“Nothing’s Wrong ‘Til Somebody Gets Hurt”: The Harmful Mentality of Mental Health Professionals

 Current Vibe:

  • 7/6/17
  • Art by Nikoloz Bionika (check out more of it here)
  • 8:59 P.M.
  •  Mood: anticipatory.

Thoughts:

I’ll always be the first to admit that I’m pretty messed up.

But, I at least feel a bit less sucky about myself when I remember that I’m not the only one. This world is actually spilling with equally messed up (or more messed up) people. Like, look beside you. Right now. You may even be sitting beside one. Don’t be afraid, though. You’re probably one of us, so you’ll fit right in.

“One of us! One of us!”

That’s totally fine, though. To be honest, I’m pretty sure the world would be a lot less interesting without as many of us as there is. ‘Tis a necessary evil to struggle in the unique ways that we do. We’re at least united in the fact that we all need a little help (or a lot of it, like me) sometimes to get by in the world more comfortably. Namely, we become united in our weekly trips to our therapists.

Now, seeking mental health help from a professional is no small feat, mind you. You’re letting a stranger peer into your life, your mind, your repressed past, and the crevices between them. I mean, at that rate, they’re almost getting a look at your damn soul. Talking to a therapist can be a very intimate experience, and it’s not always easy to become comfortable with even the thought of that experience. Not to mention the fact that there’s this weird stigma about seeing a therapist, as if it renders you “truly insane” or “weak” (because venting and actually trying to work past your troubles is so taboo, am I right?).

So, I’m telepathically sending a round of applause to all that have said, “Fuck it, I need some guidance!”, and went for it in spite of all of this. Now, you’re set up with your designated therapist, and you’re really hoping for some answers as to what’s causing the problems you’re having, and what could help. But, your therapist actually seems skeptical that there’s anything legitimately going on, taking on the “I’ve heard this all before” tone, and making you feel like you have to prove that you’re truly suffering.

You should not have to “prove” your mental illness. You already struggle enough with feeling like the odd one out, and feeling uncomfortably spotlighted.

I thought more about how desensitized it seems some (not all, of course) of the mental healthcare systems in the world have become to actually diagnosing, treating, and being compassionate towards mental illnesses. The Bipolar Disorder documentary below (sent and produced by Alisa Posey, or @pocketfullofpozies on Instagram)  was especially the icing on the cake of what I was thinking:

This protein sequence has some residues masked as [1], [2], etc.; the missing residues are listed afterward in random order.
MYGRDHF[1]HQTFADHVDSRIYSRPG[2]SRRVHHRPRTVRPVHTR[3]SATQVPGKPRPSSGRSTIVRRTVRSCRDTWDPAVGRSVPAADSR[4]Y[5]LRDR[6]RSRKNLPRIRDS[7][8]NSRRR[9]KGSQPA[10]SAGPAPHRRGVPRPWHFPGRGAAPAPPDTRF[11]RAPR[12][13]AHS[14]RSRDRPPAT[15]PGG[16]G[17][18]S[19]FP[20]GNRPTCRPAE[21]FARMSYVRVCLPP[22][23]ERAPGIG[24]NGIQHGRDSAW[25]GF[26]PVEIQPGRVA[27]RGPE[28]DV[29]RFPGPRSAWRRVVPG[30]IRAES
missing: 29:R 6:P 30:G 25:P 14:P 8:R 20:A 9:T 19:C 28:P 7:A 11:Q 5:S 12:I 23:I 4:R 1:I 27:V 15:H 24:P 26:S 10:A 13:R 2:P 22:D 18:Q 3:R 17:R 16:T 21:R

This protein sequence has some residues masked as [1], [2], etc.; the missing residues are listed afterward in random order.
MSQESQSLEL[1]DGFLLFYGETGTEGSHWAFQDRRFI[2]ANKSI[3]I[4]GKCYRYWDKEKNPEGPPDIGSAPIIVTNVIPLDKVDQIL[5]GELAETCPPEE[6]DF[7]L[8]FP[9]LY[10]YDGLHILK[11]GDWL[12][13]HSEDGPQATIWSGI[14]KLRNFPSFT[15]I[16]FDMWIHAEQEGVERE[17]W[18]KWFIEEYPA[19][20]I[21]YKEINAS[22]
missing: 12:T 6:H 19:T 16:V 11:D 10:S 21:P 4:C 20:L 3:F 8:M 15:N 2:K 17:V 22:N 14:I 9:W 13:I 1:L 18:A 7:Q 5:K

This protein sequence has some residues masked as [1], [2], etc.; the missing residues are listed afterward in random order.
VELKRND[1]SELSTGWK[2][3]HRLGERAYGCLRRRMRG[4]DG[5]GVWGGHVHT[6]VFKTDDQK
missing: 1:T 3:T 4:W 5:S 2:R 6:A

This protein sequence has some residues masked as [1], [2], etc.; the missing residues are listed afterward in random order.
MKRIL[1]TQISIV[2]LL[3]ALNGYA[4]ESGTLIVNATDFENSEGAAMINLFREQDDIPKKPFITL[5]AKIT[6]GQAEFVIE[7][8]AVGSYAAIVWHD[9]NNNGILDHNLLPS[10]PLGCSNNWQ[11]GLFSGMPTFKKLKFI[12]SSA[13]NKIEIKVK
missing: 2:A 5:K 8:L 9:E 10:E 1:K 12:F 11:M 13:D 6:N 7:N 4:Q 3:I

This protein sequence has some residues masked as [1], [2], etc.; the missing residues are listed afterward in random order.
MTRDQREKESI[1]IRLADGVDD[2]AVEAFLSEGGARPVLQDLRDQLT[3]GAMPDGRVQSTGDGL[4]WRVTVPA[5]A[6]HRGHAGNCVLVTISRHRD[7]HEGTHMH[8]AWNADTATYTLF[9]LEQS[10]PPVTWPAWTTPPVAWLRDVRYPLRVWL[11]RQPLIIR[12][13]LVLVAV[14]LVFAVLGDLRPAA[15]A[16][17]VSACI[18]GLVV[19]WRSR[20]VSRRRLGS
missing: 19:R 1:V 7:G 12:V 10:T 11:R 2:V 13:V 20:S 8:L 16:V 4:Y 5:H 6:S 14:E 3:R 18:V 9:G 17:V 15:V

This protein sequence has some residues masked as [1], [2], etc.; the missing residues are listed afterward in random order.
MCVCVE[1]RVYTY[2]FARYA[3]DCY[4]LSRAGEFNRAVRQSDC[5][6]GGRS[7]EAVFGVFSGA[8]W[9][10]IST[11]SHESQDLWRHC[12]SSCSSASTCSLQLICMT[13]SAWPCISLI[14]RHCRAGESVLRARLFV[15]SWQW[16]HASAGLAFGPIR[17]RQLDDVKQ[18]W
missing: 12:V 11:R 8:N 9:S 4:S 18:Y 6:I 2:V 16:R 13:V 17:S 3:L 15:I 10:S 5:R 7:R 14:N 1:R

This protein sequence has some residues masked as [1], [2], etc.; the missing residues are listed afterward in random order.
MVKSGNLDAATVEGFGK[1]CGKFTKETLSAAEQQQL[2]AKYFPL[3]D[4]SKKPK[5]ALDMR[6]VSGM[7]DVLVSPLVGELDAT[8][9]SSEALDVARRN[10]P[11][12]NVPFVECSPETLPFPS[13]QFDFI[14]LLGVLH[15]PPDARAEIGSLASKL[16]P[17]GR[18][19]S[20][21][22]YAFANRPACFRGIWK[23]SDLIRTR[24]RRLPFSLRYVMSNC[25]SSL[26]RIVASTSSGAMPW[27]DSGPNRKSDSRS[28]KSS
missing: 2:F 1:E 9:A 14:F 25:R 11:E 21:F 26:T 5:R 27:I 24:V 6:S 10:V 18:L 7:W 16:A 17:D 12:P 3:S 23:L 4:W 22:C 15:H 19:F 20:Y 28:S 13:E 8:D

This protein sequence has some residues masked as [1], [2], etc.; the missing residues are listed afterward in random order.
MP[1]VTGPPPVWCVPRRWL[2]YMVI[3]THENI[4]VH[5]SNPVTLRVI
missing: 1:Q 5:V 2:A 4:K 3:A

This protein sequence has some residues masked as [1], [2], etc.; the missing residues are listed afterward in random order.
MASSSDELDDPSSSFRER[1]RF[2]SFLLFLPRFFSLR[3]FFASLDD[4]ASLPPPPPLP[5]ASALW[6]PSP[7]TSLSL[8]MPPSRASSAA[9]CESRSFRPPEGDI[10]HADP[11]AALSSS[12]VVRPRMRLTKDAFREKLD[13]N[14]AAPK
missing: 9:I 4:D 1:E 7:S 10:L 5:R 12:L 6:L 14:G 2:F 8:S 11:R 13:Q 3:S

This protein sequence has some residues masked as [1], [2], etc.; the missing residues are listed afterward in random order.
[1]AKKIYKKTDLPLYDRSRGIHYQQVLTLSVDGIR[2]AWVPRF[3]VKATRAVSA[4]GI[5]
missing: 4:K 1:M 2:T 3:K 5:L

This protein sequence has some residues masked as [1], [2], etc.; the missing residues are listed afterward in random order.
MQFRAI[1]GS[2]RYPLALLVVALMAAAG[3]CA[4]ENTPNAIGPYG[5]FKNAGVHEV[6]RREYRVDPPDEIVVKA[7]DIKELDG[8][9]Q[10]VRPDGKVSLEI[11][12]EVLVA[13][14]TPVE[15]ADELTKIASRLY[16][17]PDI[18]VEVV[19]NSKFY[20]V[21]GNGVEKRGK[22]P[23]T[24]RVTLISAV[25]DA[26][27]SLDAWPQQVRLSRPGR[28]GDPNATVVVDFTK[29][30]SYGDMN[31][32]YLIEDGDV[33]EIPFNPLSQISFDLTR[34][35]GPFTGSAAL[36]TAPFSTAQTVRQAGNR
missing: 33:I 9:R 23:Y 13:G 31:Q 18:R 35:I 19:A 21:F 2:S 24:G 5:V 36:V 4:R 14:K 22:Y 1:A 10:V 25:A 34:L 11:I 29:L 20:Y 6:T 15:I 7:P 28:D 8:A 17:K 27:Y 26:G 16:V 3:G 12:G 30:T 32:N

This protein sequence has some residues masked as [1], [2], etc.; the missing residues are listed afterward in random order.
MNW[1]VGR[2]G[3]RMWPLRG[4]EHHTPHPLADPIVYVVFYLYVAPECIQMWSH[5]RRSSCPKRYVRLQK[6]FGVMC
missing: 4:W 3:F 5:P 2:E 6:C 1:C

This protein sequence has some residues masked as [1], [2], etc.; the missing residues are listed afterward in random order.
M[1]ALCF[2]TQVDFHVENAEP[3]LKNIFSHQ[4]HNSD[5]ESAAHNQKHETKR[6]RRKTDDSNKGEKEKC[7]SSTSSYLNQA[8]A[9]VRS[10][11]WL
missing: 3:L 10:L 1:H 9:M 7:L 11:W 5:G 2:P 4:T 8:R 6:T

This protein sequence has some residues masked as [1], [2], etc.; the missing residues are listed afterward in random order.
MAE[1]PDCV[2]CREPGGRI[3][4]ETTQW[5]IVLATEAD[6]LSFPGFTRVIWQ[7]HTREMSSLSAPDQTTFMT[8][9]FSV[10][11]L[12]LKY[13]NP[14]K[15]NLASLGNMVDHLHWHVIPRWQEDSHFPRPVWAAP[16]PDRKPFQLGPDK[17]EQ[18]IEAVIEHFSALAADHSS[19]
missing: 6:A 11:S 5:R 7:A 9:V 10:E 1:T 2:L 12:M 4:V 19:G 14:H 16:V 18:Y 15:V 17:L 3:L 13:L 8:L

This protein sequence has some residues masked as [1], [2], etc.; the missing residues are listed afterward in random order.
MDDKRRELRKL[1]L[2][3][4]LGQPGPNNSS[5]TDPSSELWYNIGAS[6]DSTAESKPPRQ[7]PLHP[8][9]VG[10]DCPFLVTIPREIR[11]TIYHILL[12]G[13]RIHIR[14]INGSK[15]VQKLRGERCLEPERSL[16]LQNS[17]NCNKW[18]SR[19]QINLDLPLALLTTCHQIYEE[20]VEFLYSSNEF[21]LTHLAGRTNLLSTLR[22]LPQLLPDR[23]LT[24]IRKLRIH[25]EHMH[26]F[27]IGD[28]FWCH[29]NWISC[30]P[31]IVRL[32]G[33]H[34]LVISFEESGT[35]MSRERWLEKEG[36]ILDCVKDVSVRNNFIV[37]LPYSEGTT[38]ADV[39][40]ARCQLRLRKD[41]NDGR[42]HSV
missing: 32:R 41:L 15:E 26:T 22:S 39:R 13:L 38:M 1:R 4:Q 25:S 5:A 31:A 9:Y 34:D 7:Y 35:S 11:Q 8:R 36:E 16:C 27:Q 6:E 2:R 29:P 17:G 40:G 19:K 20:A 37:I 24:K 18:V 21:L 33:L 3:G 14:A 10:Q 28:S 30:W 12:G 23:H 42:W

Even though the laws/conditions that Ealey’s father talked about in regards to the mental health clinician may be outdated now, I was taken aback when he’d said that the clinician rolled his eyes  when looking to diagnose his son, and said that there was nothing wrong unless either Ealey was hurting himself or others.

I mean, whaattt? WHAT do you MEAN? Because you can’t physically see the effects of someone’s mental illness, you write it off? I mean, of course mental illnesses can’t be seen. People walk through the world all the time, silently suffering, and they don’t want to say anything about it out of the fear of putting people off. Then, these people pour their hearts out to these professionals…just to get rejected? I mean, what do you expect, mental health professionals? We’re rarely in the middle of a mental breakdown when we come see you, but that doesn’t mean none of us have had one just the other day!

I know that there’s the fear of running into someone who “acts like they have mental illnesses for attention”. And, to be honest, there are people out there who wrongly use mental illnesses as a fad to look “edgy” or like a “mysterious loner”. But, that shouldn’t mean that a mental health clinician loses the compassion to help those of us who truly need it. If your compassion is conditional, why even be in the field?

I know that there are SO MANY PEOPLE who don’t feel like they have anyone to turn to, even when they have a therapist, and that makes me incredibly sad. There’s always been this weird thing about either ignoring someone who’s going through a struggle, or writing their struggles off as “attention-seeking”. But now, it’s apparently started to make it’s way into our professional support systems. We need to talk about this.

If we’re asked to seek help, or if we are pushed to the point of seeking it, then the last thing we need is a professional giving us the side-eye. Just truly acknowledge us and the fact that going through our struggles sucks a LOT for us right now.

We’re not out here to be party-poopers and soul-suckers. We’re not even out here to look for anyone’s stamp of certification of our mental illnesses or life problems. We’re just here for our right to have our feelings validated,

even when you can’t see them.

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One thought on ““Nothing’s Wrong ‘Til Somebody Gets Hurt”: The Harmful Mentality of Mental Health Professionals

  1. LOVE THIS!! So well written, so honest. Everything you said is so true and it’s sad that people look at us as if we’re an outcast. But when we do finally open up, we’re judged for trying to get attention or based upon what we’re upset about in the first place. It’s a sucky world. But definitley needed this read!

    Liked by 1 person

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